Over the years, many proposals have been offered to bring high-speed rail to California, as it has to other parts of the country, namely the overcrowded Northeast Corridor.
With a growing population, increased fuel efficiencies and advancements in aviation, Americans are moving farther out of cities, increasing their commute to work and traveling longer distances on vacation. These factors, combined with a growing population, will lead to significant challenges for transportation planners as they seek to relieve congestion and improve travel time and efficiency.
In 1996, my state created the California High-Speed Rail Authority to develop an intercity train system that can operate at speeds of 200 mph or faster to connect major metropolitan areas of California and provide service between Northern California and Southern California. Fifteen years later, the state and federal governments have combined to spend, obligate and authorize more than $10 billion toward developing a viable high-speed corridor in California, and we are no closer today than we were 15 years ago.
Environmental regulations, state bureaucracies and poor planning have left high-speed rail officials scrambling to spend money as quickly as it comes in the door in the hopes that beginning the project will compel legislators to continue to spend money our nation simply does not have.
Conspicuously missing from the process has been private investment. Without the involvement of private capital, we will never be able to effectively leverage public investment or achieve the level of efficiencies needed to truly develop a rail system that travels faster than 200 mph.
As we all know, Amtrak operates its Acela Express line on the East Coast in the Northeast Corridor, the busiest traffic corridor in the country. At its fastest, Acela Express averages speeds of less than 90 mph, and the cost of a ticket to ride is comparable to a flight taking less time.
Amtrak's vision in the Northeast Corridor will cost a staggering $117 billion and drag this project out for 30 years. Likewise, the California High-Speed Rail Authority is now managing a project expected to cost more than $60 billion. Where is this money going to come from?
Without a viable plan that includes private-sector leverage, expertise and investment, high-speed rail has no future in this country. In a time of great fiscal peril, we cannot afford to create another Amtrak that requires $1 billion a year in taxpayer subsidies.
Japan introduced the world's first high-speed rail service, the Shinkansen, in 1964. Because of increasing debt, the rail system was privatized in 1987. Now, each private regional operator pays the government a leasing fee for access to the line, which is then used to invest in new infrastructure.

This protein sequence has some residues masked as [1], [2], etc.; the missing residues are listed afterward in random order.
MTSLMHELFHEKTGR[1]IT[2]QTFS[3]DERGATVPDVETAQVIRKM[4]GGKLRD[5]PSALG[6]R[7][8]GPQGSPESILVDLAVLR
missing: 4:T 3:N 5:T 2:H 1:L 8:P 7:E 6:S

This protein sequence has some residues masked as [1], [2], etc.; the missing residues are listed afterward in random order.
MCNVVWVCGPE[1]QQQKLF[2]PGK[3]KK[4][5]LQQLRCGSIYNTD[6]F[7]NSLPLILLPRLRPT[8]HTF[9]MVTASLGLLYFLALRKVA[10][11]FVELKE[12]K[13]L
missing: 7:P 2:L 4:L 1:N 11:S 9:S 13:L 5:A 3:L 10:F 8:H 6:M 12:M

Since privatization, annual ridership on the original line from Tokyo to Osaka has risen from 102 million in 1988 to 138 million in 2010, with a high of 151 million in 2008. That line also has seen reduced travel times from four hours in 1964 to two hours and 25 minutes. This is over a 320-mile line. By comparison, the Northeast Corridor stretches 225 miles from Washington, D.C., to New York and takes two hours and 45 minutes.
As a state Senator, I supported the concept of high-speed rail in California, and I still do now. But since its inception, planning by government officials has been severely mismanaged and has proved to be another example of runaway government spending with no results.
Voters want more leadership from their Representatives, and I do not support obligating billions of dollars to an idea we might never see in our lifetime when millions of Americans are without a job and struggling to make ends meet. In theory, high-speed rail can create jobs, reduce air pollution and relieve traffic congestion, but we cannot continue gambling on a vision when the American people are paying the price for our $14 trillion debt and demanding honesty.
What this country needs is a plan that includes adequate cost controls, the transparency Americans demand and the oversight taxpayers deserve. My hope is that high-speed rail is in California's future, but it is irresponsible without oversight, public-private partnerships that leverage private-sector financing and ingenuity, and a coherent plan for how the money will be spent.
A purely publicly funded and publicly run system will not meet the needs of the taxpayer. We must see better planning and more creative financing in order to increase efficiencies and produce long-term transportation benefits to Americans.
Bottom line: In order to have high-speed rail in California or anywhere in the country, there must be a disciplined plan that ensures accountability for taxpayer dollars and instills confidence among private investors.
Rep. Jeff Denham (R-Calif.) is a member of the Transportation and Infrastructure Subcommittee on Railroads, Pipelines and Hazardous Materials.
Vice President Joe Biden waits to conduct a mock swearing-in ceremony with Sen. Brian Schatz, D-Hawaii, in the Capitol's Old Senate Chamber, December 2, 2014. Schatz was sworn in to serve the remainder of his term since he was appointed to the seat after Sen. Daniel Inouye, D-Hawaii, passed away.